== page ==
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Hoffmann, R. A wiki for the life sciences where authorship matters. Nature Genetics (2008)

On the cytostatic mechanism of cyclophosphamide. Inhibition of aminoacylation of transfer RNA and induction of stringent control in Escherichia coli by 4-hydroperoxycyclophosphamide.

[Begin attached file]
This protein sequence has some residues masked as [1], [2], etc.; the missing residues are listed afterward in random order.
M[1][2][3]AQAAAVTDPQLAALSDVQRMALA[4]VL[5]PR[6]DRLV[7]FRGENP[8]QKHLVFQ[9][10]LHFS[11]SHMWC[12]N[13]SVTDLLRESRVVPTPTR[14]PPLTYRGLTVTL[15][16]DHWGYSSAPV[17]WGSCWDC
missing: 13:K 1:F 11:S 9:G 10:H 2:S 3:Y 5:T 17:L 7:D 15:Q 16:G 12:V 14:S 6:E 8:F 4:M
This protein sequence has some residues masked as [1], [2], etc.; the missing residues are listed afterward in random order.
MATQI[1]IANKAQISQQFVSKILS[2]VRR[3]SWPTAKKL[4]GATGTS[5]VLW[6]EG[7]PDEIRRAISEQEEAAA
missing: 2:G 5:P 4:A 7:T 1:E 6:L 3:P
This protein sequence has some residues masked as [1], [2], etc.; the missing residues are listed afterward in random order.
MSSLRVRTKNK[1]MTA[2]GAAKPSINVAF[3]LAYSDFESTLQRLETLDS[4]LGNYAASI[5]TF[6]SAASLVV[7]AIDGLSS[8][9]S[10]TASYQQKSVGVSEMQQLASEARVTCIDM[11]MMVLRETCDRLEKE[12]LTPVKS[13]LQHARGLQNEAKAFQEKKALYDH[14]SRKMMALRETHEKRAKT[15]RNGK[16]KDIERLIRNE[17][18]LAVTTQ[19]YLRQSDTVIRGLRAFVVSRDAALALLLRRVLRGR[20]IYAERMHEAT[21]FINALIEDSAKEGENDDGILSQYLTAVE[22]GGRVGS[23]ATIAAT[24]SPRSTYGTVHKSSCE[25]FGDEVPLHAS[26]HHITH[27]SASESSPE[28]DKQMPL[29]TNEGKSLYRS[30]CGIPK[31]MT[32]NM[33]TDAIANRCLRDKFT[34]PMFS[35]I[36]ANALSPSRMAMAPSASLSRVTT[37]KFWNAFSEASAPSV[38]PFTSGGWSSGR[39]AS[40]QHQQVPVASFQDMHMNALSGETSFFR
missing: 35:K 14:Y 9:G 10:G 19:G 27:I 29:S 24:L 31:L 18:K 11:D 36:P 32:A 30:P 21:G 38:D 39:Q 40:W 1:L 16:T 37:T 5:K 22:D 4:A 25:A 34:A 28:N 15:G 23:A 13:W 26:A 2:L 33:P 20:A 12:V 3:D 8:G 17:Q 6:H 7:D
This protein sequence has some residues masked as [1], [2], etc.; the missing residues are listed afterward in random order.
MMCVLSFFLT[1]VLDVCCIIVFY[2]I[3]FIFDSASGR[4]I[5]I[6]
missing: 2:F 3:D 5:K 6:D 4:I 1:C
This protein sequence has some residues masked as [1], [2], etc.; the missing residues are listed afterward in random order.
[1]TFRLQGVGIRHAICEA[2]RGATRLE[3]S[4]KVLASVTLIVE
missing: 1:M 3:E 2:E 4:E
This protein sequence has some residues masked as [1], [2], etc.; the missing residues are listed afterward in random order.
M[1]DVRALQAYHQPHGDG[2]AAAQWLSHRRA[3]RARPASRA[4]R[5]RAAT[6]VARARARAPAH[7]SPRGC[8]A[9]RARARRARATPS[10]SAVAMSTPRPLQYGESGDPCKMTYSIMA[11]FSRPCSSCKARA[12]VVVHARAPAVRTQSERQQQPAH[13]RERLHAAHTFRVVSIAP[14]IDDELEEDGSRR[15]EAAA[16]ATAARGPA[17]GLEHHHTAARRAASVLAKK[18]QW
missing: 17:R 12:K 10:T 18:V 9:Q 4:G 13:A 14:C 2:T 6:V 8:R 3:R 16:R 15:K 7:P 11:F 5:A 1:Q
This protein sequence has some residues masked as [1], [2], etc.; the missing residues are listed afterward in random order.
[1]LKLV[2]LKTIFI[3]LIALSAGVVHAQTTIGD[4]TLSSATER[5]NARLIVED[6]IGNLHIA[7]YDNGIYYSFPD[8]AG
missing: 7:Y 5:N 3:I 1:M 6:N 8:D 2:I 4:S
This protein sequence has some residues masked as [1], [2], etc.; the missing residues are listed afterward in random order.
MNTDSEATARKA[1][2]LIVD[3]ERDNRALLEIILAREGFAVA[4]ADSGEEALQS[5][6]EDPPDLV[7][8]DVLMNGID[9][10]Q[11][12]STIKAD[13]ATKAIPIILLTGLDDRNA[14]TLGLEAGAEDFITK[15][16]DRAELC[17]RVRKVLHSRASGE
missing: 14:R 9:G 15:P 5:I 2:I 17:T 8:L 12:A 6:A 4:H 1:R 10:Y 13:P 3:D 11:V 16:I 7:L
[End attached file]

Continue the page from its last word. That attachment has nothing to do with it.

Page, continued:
4-Hydroxycyclophosphamide, a highly cytotoxic derivative of cyclophosphamide, has bacteriostatic properties at concentrations higher than 80 microM when given to Escherichia coli growing in glucose/salt medium. The inhibitory effect on growth, protein and RNA syntheses is relieved by the addition of a mixture of amino acids, with leucine being obligatory. In cells treated with the drug, aminoacylation of tRNALeu is drastically decreased, but the content of free leucine is not. It is concluded that 4-hydroxycyclophosphamide interferes with the charging process of tRNALeu in E. coli leading to an inhibition of protein synthesis. The concomitant inhibition of RNA synthesis can adequately by explained by the stringent response phenomena. In a relaxed mutant strain (rel) of E. coli, protein synthesis is also inhibited, but the accumulation of RNA continues after the addition of the drug. Guanosine tetraphosphate (ppGpp), the putative mediator of the stringent control, accumulates in drug-treated stringently controlled E coli but not in the relaxed mutant. An additional direct effect of the drug on RNA synthesis can therefore be ruled out.[1]


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